Raising employment levels has been a core concern for the Saudi government for several years now. As the Kingdom looks to develop a more sustainable economy, based on higher-value products and strong productivity, it is also looking to deal with the unemployment rate and place more Saudi nationals in the labour market.
A number of schemes have been devised to achieve this including the Nitaqat programme introduced by the Ministry of Labour in 2011. Under this initiative, 600,000 nationals have gotten jobs as of the first half of 2013 and the unemployment rate fell from 12.4% to 11.7%. Furthermore, more than 1m citizens received a pay increase in line with the decision in February 2013 to raise the minimum wage to SR3000 ($800) per month.
While this success has been noticeable, it does not fully address the employment imbalance in the construction sector. Indeed, this industry is home to many low-wage expatriate labourers. In 2013 the government attempted to address this issue, along with other associated problems, by clamping down on illegal labour in the country. While this may have some short-term implications for business, the government is confident that it will improve the competitiveness of the economy in the longer term. Since a government-imposed amnesty for illegal workers came to an end in November 2013, the immediate impact on the economy and the construction industry has been dramatic. The strict enforcement of work permit and sponsorship rules led to the exit of almost 1m foreign workers from the Kingdom in 2013, according to Reuters.
The industry is still feeling the effects of this policy. An IMF study found that wages for Saudi construction workers are nearly five times higher than those for foreign labourers. Many firms are thus struggling to source and pay for flexible, project-based labour. Local media has reported up to 40% of small and medium-sized contractors have stopped working.
Indeed, many analysts forecast a slowdown in sector growth in the short term as a result of the move. Fahad Al Bogami, a member of the Jeddah Chamber of Commerce and Industry’s specialised committee, told local media that contracting companies are heavily dependent on labourers that are paid by the day, regardless of whether they are in possession of residence permits, or are overstayers. For the most part, this is due to the seasonality of the sub-contractors’ jobs. Al Bogami noted that, “The minimum percentage of Saudiisation for the construction and building sector is 7.5%, as per the labour ministry regulations. The sector is labour-intensive, and companies cannot find Saudis to hire onsite, and they are not trained enough. In addition, construction jobs are not preferred by citizens.”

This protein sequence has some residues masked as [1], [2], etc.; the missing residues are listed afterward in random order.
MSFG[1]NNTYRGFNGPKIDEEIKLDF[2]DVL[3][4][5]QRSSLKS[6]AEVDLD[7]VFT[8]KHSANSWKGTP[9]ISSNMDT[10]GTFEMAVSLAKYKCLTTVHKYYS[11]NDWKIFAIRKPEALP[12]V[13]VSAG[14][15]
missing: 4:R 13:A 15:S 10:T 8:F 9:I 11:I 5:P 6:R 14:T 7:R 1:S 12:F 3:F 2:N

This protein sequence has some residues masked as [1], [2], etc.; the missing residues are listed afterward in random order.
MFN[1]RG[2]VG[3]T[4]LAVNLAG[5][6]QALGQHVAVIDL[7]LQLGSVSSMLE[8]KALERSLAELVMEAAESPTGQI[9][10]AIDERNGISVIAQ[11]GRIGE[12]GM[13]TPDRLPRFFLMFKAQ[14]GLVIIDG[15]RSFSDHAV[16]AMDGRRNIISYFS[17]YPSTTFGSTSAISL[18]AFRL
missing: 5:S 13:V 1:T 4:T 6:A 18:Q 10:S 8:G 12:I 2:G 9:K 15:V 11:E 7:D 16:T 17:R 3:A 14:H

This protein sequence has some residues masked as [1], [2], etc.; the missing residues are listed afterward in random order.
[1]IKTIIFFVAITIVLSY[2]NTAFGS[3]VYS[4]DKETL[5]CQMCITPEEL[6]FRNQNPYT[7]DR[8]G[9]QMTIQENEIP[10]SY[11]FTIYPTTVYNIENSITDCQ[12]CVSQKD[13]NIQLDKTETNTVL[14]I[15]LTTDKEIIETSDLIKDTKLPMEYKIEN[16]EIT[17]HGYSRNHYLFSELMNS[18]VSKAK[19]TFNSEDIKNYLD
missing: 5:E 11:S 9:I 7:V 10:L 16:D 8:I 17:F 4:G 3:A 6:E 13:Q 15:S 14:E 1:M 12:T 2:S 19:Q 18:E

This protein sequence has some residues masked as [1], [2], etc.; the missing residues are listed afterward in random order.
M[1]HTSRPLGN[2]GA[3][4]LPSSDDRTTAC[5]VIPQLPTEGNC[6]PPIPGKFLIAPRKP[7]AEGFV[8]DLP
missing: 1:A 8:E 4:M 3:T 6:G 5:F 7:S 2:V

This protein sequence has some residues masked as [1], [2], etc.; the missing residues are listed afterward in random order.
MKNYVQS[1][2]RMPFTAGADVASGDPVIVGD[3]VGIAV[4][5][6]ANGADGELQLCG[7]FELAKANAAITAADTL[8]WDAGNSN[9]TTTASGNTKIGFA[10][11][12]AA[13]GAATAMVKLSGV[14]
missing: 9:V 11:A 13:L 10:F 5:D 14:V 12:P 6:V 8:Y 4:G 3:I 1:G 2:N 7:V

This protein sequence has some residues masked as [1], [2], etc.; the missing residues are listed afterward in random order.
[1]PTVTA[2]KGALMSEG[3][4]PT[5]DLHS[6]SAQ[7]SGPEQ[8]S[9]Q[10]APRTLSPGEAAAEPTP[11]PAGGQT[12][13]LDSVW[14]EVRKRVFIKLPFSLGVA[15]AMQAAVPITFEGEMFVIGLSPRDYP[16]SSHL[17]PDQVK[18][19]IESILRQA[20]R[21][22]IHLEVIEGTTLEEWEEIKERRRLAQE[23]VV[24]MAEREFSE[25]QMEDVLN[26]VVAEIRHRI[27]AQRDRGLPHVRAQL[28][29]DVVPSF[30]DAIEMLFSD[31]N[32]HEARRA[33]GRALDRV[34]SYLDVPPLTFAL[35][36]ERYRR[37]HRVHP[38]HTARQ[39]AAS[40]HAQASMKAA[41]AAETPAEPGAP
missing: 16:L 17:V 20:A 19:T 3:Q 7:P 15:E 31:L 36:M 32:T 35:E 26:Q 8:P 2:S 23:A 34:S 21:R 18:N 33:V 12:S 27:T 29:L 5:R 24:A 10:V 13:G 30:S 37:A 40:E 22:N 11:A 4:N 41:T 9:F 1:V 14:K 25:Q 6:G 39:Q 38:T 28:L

The general impact on the sector is evident in the performance of the country’s cement industry. In November 2013 cement sales decreased by 19%, the biggest year-on-year contraction on record. The swift government action on informal labour has put many contracting companies in a difficult situation. For existing projects, the risks have increased rapidly and contractors’ margins will be threatened. According to Rayed Jeffa, business development officer at the Saudi Binladin Group, a Jeddah-headquartered construction multinational, “Some contractors are interpreting [the labour clampdown] as a change in the law and so are looking for compensation, as they signed the contract under a previous law. However, it is a sensitive issue and there is still no clear-cut resolution.”
Many contracting firms have filed a claim with their clients on labour prices. For new contracts tendered since the end of the amnesty, there has been a strong jump in bid prices, according to local contractors. Firms that have a pool of labourers on their books are currently the most competitive. However, even here, it is likely that firms will start to price for additional risk in labour supply. As such, in the short term, the state’s intervention in the labour market will have a dramatic impact on the sector. In the longer term, sector players are likely to look to the government to facilitate easier visa access and employment conditions for labourers to give contractors the flexibility they need do their work.
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